Did you know?
  • The series originally debuted in 1989 as a series of one-minute shorts on Short Attention Span Theater.
  • A statue in Dr. Katz’s office carries a Latin inscription that translates to: “The gods treat we mortals like so many balls to play with.”
  • The final three episodes of the series didn’t air on Comedy Central until 2002, three years after the show officially ended.
Happy Days
Debuted 1974
Finale 1984
96

The ‘70s were a difficult time in America, and that led to a resurgence of nostalgia for the supposedly simpler era of the ‘50s. Happy Days was perfectly poised to tap into that nostalgia. And while the show ostensibly focused on young Richie Cunningham and his family, it wasn’t long before Henry Winkler’s Arthur “Fonzie” Fonzarelli became the driving force of the show and a veritable pop culture icon. It could be argued that Happy Days wore out its welcome. It was the show that birthed the phrase “jumped the shark,” after all. But it still left a huge mark and managed to spawn a legion of spinoffs like Laverne & Shirley, Joanie Loves Chachi, and Mork & Mindy.

Did you know?
  • Following an episode where Fonzie checked out a book at a library, it was reported that library card registration rose by 500%.
  • Not only did Happy Days have numerous spinoffs, the series began life as a segment on the ABC comedy anthology Love, American Style.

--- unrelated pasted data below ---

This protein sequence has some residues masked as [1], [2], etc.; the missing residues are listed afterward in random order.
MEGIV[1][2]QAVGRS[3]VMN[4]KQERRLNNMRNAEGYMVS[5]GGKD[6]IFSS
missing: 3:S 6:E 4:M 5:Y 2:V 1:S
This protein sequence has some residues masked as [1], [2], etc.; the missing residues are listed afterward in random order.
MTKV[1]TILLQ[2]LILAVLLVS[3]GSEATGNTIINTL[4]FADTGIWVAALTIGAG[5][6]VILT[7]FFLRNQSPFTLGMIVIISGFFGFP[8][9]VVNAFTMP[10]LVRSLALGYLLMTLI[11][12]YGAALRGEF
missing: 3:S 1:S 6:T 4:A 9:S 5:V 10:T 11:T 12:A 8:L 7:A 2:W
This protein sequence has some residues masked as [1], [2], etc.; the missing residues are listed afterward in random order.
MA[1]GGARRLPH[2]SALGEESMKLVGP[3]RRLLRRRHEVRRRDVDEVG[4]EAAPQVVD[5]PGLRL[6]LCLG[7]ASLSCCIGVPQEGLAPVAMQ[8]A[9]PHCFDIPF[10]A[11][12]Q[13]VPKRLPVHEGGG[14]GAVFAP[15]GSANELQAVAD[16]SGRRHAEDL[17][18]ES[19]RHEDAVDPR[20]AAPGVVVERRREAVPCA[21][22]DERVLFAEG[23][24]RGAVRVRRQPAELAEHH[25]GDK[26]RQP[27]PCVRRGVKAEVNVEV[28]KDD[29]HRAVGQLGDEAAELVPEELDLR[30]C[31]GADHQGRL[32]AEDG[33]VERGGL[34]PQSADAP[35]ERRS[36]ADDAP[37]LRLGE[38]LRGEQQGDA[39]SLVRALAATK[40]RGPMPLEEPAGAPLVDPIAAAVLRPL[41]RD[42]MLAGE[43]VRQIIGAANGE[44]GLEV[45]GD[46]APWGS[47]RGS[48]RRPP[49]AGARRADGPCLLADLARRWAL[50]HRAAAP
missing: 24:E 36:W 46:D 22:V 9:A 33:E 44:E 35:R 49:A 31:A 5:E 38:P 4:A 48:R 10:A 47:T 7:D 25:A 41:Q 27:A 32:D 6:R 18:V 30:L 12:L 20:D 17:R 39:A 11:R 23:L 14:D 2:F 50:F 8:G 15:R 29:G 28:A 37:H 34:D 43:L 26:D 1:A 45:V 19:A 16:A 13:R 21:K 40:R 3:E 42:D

• Fonzie’s trademark leather jacket is now on display at the Smithsonian’s National Museum of American History.
Will & Grace
Debuted 1998
Finale 2006
95

As the first primetime TV series in the US to feature openly gay main characters, it’s difficult to understate the cultural importance of Will & Grace. Perhaps no show has done more to bring LGBT characters and issues into the mainstream. But Will & Grace is also a very entertaining show, one anchored by the lovable friendship between the precise, methodical lawyer Will and his impetuous BFF/roommate, Grace. Will & Grace proved a more than worthy addition to NBC’s “Must See TV” Thursday lineup.

Did you know?
  • James Barrows directed all 188 episodes of the series.
  • All four main cast members won Emmys for their performances, which has only occurred on two other shows: Golden Girls and All in the Family.
Justified
Debuted 2010
Finale 2015
94